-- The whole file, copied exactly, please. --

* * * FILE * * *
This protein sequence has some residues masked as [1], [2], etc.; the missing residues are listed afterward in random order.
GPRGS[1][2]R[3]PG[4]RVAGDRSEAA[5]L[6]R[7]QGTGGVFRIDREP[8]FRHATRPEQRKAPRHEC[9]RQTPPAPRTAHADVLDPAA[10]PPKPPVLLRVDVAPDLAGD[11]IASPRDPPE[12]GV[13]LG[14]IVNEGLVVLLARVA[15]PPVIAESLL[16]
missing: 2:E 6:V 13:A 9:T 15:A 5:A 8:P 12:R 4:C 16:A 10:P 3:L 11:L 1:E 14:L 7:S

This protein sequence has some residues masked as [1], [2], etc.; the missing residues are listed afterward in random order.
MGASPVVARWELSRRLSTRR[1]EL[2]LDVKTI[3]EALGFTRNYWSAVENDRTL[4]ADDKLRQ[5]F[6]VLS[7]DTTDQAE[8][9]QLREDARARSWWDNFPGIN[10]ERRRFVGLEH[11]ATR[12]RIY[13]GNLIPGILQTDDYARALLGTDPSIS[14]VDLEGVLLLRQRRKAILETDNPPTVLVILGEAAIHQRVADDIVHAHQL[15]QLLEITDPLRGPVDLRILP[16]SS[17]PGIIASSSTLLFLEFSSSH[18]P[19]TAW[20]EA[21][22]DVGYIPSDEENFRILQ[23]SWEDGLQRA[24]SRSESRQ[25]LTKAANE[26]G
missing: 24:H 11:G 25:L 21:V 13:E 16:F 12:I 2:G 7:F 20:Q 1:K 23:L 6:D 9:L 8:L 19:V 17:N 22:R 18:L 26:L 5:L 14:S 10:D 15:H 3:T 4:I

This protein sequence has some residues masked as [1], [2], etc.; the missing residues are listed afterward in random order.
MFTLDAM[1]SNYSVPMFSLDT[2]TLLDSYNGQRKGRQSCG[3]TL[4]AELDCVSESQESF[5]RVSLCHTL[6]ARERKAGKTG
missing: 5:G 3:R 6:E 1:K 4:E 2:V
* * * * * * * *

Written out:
This protein sequence has some residues masked as [1], [2], etc.; the missing residues are listed afterward in random order.
GPRGS[1][2]R[3]PG[4]RVAGDRSEAA[5]L[6]R[7]QGTGGVFRIDREP[8]FRHATRPEQRKAPRHEC[9]RQTPPAPRTAHADVLDPAA[10]PPKPPVLLRVDVAPDLAGD[11]IASPRDPPE[12]GV[13]LG[14]IVNEGLVVLLARVA[15]PPVIAESLL[16]
missing: 2:E 6:V 13:A 9:T 15:A 5:A 8:P 12:R 4:C 16:A 10:P 3:L 11:L 1:E 14:L 7:S

This protein sequence has some residues masked as [1], [2], etc.; the missing residues are listed afterward in random order.
MGASPVVARWELSRRLSTRR[1]EL[2]LDVKTI[3]EALGFTRNYWSAVENDRTL[4]ADDKLRQ[5]F[6]VLS[7]DTTDQAE[8][9]QLREDARARSWWDNFPGIN[10]ERRRFVGLEH[11]ATR[12]RIY[13]GNLIPGILQTDDYARALLGTDPSIS[14]VDLEGVLLLRQRRKAILETDNPPTVLVILGEAAIHQRVADDIVHAHQL[15]QLLEITDPLRGPVDLRILP[16]SS[17]PGIIASSSTLLFLEFSSSH[18]P[19]TAW[20]EA[21][22]DVGYIPSDEENFRILQ[23]SWEDGLQRA[24]SRSESRQ[25]LTKAANE[26]G
missing: 24:H 11:G 25:L 21:V 13:E 16:F 12:I 2:G 7:F 20:Q 1:K 23:L 6:D 9:L 8:L 19:V 17:N 22:R 18:L 26:L 5:L 14:S 10:D 15:H 3:T 4:I

This protein sequence has some residues masked as [1], [2], etc.; the missing residues are listed afterward in random order.
MFTLDAM[1]SNYSVPMFSLDT[2]TLLDSYNGQRKGRQSCG[3]TL[4]AELDCVSESQESF[5]RVSLCHTL[6]ARERKAGKTG
missing: 5:G 3:R 6:E 1:K 4:E 2:V